Haggerston Park is for daredevil bike riders flaunting their bike riding skills on the uneven terrains.
Blythe Road is both historical as well as hysterical for the incident in which Aleister Crowley attempts to seize the hermetic Order of the Golden Dawn donning a mask and a kilt.
The Alleyway of Meard Street in Soho lined with Georgian Houses has one of the houses with a sign board “This is not a brothel. There are no prostitutes at this address” was actually originally a brothel.
The sign which says, “Here stood the first London Coffee House at the sign of Pasqua Rosse’s Head 1652” is actually the site of London’s first coffee house since 360 years.
The roofed gardens on Kensington High Street are themed gardens with rosebushes and evergreens and flamingos making frequent appearances. The Diana Memorial in Kensington Gardens with Peter Pan’s statue is certainly a relaxing getaway. Kensington roof gardens in downtown London is a hidden getaway.
Dennis Severs’ House in Spitalfields is the structure depicting London of the 18th century and still at its dramatic best with its still life exhibits. Puppet theatre Barge is a moored theatre and is critically acclaimed for producing Marionette.
The traffic light tree of Canary Wharf is created with 75 fully operational controlled traffic lights and is quite a dystopian sight. The Sewer lamp on Carting Lane is probably London’s last and one of its kind lamp working on bio fumes.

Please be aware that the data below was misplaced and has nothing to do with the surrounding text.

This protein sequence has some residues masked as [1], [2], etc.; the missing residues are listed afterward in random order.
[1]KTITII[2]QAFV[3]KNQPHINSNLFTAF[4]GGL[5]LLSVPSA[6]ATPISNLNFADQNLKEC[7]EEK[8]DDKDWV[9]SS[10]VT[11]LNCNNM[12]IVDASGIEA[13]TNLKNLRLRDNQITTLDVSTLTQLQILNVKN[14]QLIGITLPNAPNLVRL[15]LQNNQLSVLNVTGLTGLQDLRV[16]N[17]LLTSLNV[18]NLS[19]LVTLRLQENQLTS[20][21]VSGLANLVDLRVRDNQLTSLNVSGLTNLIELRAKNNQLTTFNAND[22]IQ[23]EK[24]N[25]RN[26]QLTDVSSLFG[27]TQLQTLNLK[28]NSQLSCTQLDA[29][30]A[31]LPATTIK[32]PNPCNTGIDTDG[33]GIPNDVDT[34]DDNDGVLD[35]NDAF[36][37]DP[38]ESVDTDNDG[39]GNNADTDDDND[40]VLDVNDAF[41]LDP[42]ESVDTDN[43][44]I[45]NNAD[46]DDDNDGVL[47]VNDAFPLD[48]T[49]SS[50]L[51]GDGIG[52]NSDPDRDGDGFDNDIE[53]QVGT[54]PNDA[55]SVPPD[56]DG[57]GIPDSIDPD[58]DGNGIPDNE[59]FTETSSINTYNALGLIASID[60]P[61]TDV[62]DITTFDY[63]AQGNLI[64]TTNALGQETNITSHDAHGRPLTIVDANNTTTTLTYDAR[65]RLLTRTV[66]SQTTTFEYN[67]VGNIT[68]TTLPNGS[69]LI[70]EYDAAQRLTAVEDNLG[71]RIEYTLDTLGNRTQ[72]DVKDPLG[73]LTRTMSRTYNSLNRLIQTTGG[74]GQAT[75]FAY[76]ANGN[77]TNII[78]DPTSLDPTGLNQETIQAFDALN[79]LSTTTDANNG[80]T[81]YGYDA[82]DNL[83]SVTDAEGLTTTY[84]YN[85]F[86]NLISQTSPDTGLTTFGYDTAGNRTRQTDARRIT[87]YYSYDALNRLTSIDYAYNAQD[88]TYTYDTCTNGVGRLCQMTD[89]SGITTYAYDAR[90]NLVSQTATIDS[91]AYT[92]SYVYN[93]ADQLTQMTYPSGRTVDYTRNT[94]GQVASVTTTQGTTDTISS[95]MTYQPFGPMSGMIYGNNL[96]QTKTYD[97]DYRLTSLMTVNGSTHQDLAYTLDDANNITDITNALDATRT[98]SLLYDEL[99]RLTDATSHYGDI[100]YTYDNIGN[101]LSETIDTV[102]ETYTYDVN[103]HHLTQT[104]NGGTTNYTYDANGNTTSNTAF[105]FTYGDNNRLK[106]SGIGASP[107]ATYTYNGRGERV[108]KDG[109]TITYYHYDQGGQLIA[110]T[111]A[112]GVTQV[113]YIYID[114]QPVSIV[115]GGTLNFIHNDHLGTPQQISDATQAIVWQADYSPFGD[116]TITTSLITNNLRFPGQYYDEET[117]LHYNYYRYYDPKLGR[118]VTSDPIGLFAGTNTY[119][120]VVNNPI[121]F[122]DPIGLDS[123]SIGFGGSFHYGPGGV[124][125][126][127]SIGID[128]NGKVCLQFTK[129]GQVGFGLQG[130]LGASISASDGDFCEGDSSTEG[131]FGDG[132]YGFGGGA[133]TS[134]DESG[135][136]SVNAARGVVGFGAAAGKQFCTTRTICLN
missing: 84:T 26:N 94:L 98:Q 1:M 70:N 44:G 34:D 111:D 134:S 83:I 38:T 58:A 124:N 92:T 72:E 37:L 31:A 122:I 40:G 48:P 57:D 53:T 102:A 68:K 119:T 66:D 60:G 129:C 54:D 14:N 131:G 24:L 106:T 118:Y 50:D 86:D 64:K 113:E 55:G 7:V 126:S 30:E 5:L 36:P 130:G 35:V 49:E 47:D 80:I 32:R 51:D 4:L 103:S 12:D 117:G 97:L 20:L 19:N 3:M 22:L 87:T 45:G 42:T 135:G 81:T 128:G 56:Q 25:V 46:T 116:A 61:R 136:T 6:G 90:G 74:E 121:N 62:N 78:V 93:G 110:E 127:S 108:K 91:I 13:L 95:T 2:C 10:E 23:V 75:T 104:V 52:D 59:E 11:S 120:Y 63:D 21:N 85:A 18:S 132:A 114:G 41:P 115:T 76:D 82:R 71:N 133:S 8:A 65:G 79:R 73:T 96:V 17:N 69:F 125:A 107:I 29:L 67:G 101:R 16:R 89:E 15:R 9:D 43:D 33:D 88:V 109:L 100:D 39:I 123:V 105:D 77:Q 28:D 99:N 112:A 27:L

The York Watergate are the inland remains of the residence of the first Duke of Buckingham within Embankment Gardens. The Tower of London does the lantern lit “Ceremony of the Keys” as a gesture to protect Crown Jewels.
The Victorian marketplace of Leadenhall market has been the setting for the films of Harry Potter franchise.
Sir John Soane’s Museum is the former residence of the bank of England architect and is quite an affair to be engaged in. A tour to bank of England museum is also a must do.
The Lordship Recreation public park is quite a retreat after a busy day away from the helter skelter. The Whispering Gallery of St Paul’s Cathedral in the eaves of the Wren’s masterpiece lets you hear whatever is being spoken on the opposite side of the dome. The replica of St. Paul’s cathedral is the tiniest Cathedral in the entire London hidden in an alcove.
Lilliputian Police station is the London’s smallest police station of the size of phone booth.
Beigel bake Bagel shop on Brick lane is a must visit. A food tour to East End is must do.
The 40-mile long Thames path has the pub of The Prospect of Whitby which happened to be Charles Dickens’ favourite and the highlights of the village of Rotherhithe.
Leinster Terrace are the fake house fronts that housed the first tube line and the facades were created as a beautification to hide the maintenance work in the backdrop.
The London Wall at Tower Hill and Barbican are must see. Hampstead Health is quite an escape after a hectic schedule as a dip in the pool is worth it.
July 23, 2017
July 07, 2017